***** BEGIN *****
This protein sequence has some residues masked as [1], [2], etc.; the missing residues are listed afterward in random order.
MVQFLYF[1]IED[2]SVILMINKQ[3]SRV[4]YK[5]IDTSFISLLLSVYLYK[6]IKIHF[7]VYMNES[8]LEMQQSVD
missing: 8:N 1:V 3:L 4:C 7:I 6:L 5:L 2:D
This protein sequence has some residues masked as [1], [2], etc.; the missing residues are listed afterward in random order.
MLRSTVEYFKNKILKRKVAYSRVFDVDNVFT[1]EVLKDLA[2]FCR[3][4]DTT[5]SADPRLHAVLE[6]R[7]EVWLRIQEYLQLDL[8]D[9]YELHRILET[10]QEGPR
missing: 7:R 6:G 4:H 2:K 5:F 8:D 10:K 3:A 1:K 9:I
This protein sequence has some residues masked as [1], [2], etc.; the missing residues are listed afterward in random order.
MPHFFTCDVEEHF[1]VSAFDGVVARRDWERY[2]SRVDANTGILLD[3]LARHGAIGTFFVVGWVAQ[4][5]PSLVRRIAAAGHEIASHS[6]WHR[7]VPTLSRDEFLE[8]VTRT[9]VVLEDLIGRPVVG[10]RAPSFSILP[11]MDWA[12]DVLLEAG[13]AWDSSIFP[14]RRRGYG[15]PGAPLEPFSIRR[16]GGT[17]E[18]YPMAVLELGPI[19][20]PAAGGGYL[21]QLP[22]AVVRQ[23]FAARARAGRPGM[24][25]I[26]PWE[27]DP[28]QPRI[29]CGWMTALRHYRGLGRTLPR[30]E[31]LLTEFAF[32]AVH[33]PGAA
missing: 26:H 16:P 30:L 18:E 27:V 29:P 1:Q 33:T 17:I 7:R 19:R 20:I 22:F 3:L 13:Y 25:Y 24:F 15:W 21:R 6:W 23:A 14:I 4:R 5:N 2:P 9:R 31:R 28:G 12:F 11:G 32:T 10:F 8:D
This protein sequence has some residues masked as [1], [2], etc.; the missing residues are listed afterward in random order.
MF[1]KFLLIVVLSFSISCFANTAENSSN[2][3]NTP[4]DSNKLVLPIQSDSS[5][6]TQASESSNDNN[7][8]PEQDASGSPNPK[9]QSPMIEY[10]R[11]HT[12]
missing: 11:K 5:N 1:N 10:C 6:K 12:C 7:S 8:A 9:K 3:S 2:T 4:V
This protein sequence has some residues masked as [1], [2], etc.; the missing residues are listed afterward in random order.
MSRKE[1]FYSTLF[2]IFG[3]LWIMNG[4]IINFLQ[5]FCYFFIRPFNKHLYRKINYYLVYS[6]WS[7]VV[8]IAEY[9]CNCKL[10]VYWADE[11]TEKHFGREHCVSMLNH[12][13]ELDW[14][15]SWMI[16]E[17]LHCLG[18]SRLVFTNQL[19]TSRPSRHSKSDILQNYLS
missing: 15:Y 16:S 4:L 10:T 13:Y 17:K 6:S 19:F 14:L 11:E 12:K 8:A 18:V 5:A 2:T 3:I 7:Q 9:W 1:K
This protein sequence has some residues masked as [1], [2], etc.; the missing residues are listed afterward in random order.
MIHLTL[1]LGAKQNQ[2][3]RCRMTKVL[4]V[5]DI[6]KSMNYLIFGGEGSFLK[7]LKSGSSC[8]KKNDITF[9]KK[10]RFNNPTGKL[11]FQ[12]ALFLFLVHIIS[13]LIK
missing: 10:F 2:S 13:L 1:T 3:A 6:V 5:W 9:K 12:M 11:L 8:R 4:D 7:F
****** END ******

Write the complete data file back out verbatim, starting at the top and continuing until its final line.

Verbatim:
This protein sequence has some residues masked as [1], [2], etc.; the missing residues are listed afterward in random order.
MVQFLYF[1]IED[2]SVILMINKQ[3]SRV[4]YK[5]IDTSFISLLLSVYLYK[6]IKIHF[7]VYMNES[8]LEMQQSVD
missing: 8:N 1:V 3:L 4:C 7:I 6:L 5:L 2:D
This protein sequence has some residues masked as [1], [2], etc.; the missing residues are listed afterward in random order.
MLRSTVEYFKNKILKRKVAYSRVFDVDNVFT[1]EVLKDLA[2]FCR[3][4]DTT[5]SADPRLHAVLE[6]R[7]EVWLRIQEYLQLDL[8]D[9]YELHRILET[10]QEGPR
missing: 7:R 6:G 4:H 2:K 5:F 8:D 10:K 3:A 1:K 9:I
This protein sequence has some residues masked as [1], [2], etc.; the missing residues are listed afterward in random order.
MPHFFTCDVEEHF[1]VSAFDGVVARRDWERY[2]SRVDANTGILLD[3]LARHGAIGTFFVVGWVAQ[4][5]PSLVRRIAAAGHEIASHS[6]WHR[7]VPTLSRDEFLE[8]VTRT[9]VVLEDLIGRPVVG[10]RAPSFSILP[11]MDWA[12]DVLLEAG[13]AWDSSIFP[14]RRRGYG[15]PGAPLEPFSIRR[16]GGT[17]E[18]YPMAVLELGPI[19][20]PAAGGGYL[21]QLP[22]AVVRQ[23]FAARARAGRPGM[24][25]I[26]PWE[27]DP[28]QPRI[29]CGWMTALRHYRGLGRTLPR[30]E[31]LLTEFAF[32]AVH[33]PGAA
missing: 26:H 16:P 30:L 18:E 27:V 29:P 1:Q 33:T 17:I 7:R 19:R 20:I 22:F 3:L 13:Y 25:Y 24:F 15:W 21:R 6:W 23:A 14:I 4:R 5:N 2:P 9:R 31:R 28:G 12:F 11:G 32:T 10:F 8:D
This protein sequence has some residues masked as [1], [2], etc.; the missing residues are listed afterward in random order.
MF[1]KFLLIVVLSFSISCFANTAENSSN[2][3]NTP[4]DSNKLVLPIQSDSS[5][6]TQASESSNDNN[7][8]PEQDASGSPNPK[9]QSPMIEY[10]R[11]HT[12]
missing: 11:K 5:N 1:N 10:C 6:K 12:C 7:S 8:A 9:K 3:S 2:T 4:V
This protein sequence has some residues masked as [1], [2], etc.; the missing residues are listed afterward in random order.
MSRKE[1]FYSTLF[2]IFG[3]LWIMNG[4]IINFLQ[5]FCYFFIRPFNKHLYRKINYYLVYS[6]WS[7]VV[8]IAEY[9]CNCKL[10]VYWADE[11]TEKHFGREHCVSMLNH[12][13]ELDW[14][15]SWMI[16]E[17]LHCLG[18]SRLVFTNQL[19]TSRPSRHSKSDILQNYLS
missing: 15:Y 16:S 4:L 10:T 13:Y 17:K 6:S 19:F 14:L 11:E 12:K 8:A 18:V 5:A 2:T 3:I 7:Q 9:W 1:K
This protein sequence has some residues masked as [1], [2], etc.; the missing residues are listed afterward in random order.
MIHLTL[1]LGAKQNQ[2][3]RCRMTKVL[4]V[5]DI[6]KSMNYLIFGGEGSFLK[7]LKSGSSC[8]KKNDITF[9]KK[10]RFNNPTGKL[11]FQ[12]ALFLFLVHIIS[13]LIK
missing: 10:F 2:S 13:L 1:T 3:A 6:V 5:W 9:K 12:M 11:L 8:R 4:D 7:F